“Change yourself – you are in control” – Mahatma Gandhi
In 2011, after some rough news from my doctors, I made a few decisions that literally changed my life. One decision was my nutrition and another one was the story I’m about to share.
At the time I was into running and found that it truly enabled me to clear my mind from all of my life’s distractions and negative impulses. Towards the end of the year I had been invited to take part in “The Ride To Conquer Cancer” for June 2012, which is a 220km charity bike ride over two days from Toronto to Niagara Falls. It seemed like a big challenge, not only because of the distance, but because I needed to raise a certain amount of money in order to qualify. I made the commitment and went all in. I bought a bike and started to train for this incredible event. In April 2012 I realized that I was already a runner and now had become a biker and thought…if only I knew how to swim, I’d be able to do triathlons. The problem was that I never learned to swim as a child. I mean, I can jump into a pool and tread water or go scuba diving, but that’s a very different kind of swimming. I was not a swimmer.
I did some research looking for local triathlons and found one pretty close-by, however it was about a month away. I found it very intriguing and registered for my first sprint triathlon, which was a 750m swim followed by a 30km bike followed by a 7.5km run. I wasn’t at all concerned about the bike and the run…the challenge was the swim. So I went to my local community center pool and decided I’d jump in and see how good of a swimmer I really was. I felt really confident (even though I didn’t know what I was doing) and I jumped into the pool and started swimming front crawl. It felt like I was swimming for hours, I was exhausted so I stopped. The problem was that when I stopped, I was actually in the middle of this 25m pool and I lasted maybe ten seconds! It was at that time that I realized perhaps I got myself into something I should’ve put more thought into or given myself more time to prepare for. In that pool, on that day, something happened to me and I’ll remember it for the rest of my life. It was a life changing moment for me.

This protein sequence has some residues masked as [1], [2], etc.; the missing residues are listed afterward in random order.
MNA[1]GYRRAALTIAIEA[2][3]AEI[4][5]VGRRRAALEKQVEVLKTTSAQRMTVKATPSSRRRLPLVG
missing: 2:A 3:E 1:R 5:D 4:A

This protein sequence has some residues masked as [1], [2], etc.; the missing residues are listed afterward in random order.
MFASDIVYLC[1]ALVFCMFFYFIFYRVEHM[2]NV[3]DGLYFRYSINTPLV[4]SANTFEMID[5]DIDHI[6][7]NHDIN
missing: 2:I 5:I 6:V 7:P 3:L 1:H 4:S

As I walked the rest on the length of that pool, I was past by a swimmer who was cruising with ease, doing lap after lap and not stopping. I stood at the end of the pool catching my breath and preparing myself to try for another lap. As I was about to go, that fast swimmer stopped at the wall. He was wearing goggles and a swim cap and on his right shoulder was a big Ironman tattoo.
I said to him: “Hey, you swim really fast, I don’t know how you go so fast and do that without stopping! I’m thinking of doing a sprint triathlon, you’re an Ironman…you’re pretty crazy!”
He responded with: “Well, it’s not so hard. You can do it. Just remember these three things and you’ll get there. 1. Patience 2. Consistency 3. Practice. Those three things are the keys to your success.”